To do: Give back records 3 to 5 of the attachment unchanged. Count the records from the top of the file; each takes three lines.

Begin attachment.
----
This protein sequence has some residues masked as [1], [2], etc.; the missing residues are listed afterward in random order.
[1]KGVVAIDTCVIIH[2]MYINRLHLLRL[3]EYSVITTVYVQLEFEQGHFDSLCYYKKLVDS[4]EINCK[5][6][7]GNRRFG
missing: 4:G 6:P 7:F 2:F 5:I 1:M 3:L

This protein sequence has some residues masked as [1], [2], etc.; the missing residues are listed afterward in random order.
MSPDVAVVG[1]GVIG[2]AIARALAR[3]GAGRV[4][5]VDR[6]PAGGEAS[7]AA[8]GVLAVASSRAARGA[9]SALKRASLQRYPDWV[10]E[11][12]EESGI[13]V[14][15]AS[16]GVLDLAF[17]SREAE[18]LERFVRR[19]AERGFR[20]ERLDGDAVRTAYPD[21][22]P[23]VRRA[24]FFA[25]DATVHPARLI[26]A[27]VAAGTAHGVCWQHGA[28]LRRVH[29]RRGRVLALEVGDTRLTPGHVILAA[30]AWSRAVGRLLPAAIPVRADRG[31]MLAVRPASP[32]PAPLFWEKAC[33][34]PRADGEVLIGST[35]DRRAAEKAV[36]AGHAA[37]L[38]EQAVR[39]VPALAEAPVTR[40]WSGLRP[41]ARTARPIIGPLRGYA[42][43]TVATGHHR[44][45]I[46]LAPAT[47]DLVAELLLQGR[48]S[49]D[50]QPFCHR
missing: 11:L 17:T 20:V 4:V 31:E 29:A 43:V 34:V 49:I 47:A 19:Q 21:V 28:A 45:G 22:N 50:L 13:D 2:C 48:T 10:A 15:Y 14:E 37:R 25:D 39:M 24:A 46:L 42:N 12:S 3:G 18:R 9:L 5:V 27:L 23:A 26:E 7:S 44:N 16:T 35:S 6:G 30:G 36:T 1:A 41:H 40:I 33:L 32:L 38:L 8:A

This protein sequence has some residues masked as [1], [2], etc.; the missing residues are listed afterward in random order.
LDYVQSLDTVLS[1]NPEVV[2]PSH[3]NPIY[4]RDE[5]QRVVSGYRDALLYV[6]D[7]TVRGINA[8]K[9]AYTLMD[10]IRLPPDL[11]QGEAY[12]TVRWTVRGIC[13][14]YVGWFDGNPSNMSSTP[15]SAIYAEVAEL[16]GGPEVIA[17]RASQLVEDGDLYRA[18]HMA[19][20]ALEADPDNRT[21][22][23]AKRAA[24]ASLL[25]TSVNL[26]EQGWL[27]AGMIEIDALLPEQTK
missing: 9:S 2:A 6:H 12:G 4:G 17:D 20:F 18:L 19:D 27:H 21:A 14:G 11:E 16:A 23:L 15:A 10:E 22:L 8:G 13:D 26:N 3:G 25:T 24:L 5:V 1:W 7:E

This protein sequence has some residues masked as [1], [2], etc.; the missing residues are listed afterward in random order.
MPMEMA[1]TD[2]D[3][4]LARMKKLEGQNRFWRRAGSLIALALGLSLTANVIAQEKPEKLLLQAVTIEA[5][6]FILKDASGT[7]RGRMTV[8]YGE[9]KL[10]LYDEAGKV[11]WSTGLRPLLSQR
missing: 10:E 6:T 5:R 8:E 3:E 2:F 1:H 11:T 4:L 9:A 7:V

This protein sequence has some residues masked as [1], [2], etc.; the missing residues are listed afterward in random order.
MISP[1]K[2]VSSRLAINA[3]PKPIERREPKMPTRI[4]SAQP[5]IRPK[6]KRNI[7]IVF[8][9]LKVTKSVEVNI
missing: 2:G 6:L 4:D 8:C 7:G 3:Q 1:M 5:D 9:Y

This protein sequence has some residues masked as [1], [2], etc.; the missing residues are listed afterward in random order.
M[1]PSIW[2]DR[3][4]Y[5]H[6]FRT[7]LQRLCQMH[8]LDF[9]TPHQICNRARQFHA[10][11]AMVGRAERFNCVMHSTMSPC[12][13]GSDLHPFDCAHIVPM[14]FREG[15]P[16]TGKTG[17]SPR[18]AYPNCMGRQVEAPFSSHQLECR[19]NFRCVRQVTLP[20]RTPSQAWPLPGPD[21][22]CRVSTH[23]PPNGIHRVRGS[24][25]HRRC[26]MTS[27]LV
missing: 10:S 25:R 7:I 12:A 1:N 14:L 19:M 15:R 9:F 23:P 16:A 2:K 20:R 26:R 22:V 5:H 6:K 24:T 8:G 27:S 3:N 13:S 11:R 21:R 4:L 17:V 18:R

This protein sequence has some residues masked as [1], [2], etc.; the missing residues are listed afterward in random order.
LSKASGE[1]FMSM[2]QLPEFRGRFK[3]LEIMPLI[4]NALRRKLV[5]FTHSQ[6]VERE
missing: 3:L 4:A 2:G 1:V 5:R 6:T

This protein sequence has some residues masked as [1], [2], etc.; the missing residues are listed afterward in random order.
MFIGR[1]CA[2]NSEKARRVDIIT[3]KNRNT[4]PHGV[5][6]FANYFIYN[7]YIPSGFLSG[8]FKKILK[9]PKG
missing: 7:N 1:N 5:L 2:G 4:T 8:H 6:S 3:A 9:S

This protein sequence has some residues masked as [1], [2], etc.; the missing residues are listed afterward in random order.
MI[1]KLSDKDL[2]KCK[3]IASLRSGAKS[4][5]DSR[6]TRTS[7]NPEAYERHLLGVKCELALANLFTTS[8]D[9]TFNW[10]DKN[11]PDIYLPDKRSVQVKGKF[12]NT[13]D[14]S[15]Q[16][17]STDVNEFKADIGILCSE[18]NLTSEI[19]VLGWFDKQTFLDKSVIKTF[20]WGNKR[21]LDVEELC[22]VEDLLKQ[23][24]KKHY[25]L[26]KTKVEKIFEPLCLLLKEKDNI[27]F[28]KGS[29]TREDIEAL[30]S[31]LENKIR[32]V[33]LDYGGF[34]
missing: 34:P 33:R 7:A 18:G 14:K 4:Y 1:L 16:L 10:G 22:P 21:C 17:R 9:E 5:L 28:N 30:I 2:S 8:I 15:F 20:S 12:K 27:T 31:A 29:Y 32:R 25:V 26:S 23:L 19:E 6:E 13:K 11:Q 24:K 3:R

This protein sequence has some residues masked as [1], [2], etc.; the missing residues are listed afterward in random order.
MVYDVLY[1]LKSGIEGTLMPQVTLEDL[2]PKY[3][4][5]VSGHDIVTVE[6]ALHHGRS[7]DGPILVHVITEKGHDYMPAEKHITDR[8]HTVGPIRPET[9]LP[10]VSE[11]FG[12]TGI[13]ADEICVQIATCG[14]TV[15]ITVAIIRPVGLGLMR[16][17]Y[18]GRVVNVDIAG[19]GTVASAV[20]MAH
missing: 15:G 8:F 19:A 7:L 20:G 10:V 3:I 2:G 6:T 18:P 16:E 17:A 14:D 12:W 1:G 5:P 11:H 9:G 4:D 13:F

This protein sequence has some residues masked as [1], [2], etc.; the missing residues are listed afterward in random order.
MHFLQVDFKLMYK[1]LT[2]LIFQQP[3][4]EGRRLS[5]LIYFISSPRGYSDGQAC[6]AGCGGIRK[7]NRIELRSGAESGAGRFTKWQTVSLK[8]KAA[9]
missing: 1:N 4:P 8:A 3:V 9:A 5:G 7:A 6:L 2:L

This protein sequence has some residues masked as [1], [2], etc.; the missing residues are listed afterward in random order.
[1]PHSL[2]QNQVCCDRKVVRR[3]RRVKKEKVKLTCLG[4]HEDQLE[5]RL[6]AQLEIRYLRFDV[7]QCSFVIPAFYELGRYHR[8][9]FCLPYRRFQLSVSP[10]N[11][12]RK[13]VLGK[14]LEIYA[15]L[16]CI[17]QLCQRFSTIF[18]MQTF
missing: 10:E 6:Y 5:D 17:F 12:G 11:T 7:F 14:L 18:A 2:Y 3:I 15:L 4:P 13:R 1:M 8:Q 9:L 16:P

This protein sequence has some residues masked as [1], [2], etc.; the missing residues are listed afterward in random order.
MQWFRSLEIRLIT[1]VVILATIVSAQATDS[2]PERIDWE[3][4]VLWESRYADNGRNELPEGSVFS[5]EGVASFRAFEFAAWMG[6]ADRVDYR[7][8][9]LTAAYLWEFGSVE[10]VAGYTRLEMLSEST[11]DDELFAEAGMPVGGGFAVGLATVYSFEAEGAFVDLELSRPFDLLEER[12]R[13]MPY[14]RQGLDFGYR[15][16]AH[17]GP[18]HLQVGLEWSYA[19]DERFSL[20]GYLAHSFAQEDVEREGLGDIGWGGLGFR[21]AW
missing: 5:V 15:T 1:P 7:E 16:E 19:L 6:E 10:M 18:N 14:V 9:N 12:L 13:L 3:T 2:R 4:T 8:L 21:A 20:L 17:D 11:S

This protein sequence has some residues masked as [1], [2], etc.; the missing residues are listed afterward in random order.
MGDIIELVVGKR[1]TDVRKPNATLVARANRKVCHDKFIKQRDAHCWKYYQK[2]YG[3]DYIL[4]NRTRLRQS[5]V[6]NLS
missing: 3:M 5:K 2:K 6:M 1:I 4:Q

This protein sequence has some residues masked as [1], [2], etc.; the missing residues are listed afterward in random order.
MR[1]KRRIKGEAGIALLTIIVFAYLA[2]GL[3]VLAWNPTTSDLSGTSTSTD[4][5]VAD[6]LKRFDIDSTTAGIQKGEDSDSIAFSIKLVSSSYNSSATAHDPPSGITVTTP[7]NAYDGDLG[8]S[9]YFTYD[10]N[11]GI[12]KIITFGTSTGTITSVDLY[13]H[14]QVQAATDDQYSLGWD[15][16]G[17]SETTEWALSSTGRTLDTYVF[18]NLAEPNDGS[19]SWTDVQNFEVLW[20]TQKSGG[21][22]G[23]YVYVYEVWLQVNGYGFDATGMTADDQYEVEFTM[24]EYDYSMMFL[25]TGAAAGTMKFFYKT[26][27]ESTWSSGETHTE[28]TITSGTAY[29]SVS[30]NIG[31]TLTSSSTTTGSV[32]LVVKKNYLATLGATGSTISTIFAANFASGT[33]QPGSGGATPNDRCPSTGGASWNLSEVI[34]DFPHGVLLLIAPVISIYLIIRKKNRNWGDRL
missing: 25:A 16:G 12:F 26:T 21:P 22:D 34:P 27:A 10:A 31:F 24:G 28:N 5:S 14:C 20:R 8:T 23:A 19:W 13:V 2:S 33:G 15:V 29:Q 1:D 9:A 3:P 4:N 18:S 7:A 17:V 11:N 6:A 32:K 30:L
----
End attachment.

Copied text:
This protein sequence has some residues masked as [1], [2], etc.; the missing residues are listed afterward in random order.
LDYVQSLDTVLS[1]NPEVV[2]PSH[3]NPIY[4]RDE[5]QRVVSGYRDALLYV[6]D[7]TVRGINA[8]K[9]AYTLMD[10]IRLPPDL[11]QGEAY[12]TVRWTVRGIC[13][14]YVGWFDGNPSNMSSTP[15]SAIYAEVAEL[16]GGPEVIA[17]RASQLVEDGDLYRA[18]HMA[19][20]ALEADPDNRT[21][22][23]AKRAA[24]ASLL[25]TSVNL[26]EQGWL[27]AGMIEIDALLPEQTK
missing: 9:S 2:A 6:H 12:G 4:G 17:D 20:F 18:L 19:D 27:H 21:A 14:G 11:E 16:A 23:L 15:A 10:E 22:L 8:G 13:D 26:N 3:G 25:T 24:L 5:V 1:W 7:E

This protein sequence has some residues masked as [1], [2], etc.; the missing residues are listed afterward in random order.
MPMEMA[1]TD[2]D[3][4]LARMKKLEGQNRFWRRAGSLIALALGLSLTANVIAQEKPEKLLLQAVTIEA[5][6]FILKDASGT[7]RGRMTV[8]YGE[9]KL[10]LYDEAGKV[11]WSTGLRPLLSQR
missing: 10:E 6:T 5:R 8:E 3:E 2:F 1:H 11:T 4:L 9:A 7:V

This protein sequence has some residues masked as [1], [2], etc.; the missing residues are listed afterward in random order.
MISP[1]K[2]VSSRLAINA[3]PKPIERREPKMPTRI[4]SAQP[5]IRPK[6]KRNI[7]IVF[8][9]LKVTKSVEVNI
missing: 2:G 6:L 4:D 8:C 7:G 3:Q 1:M 5:D 9:Y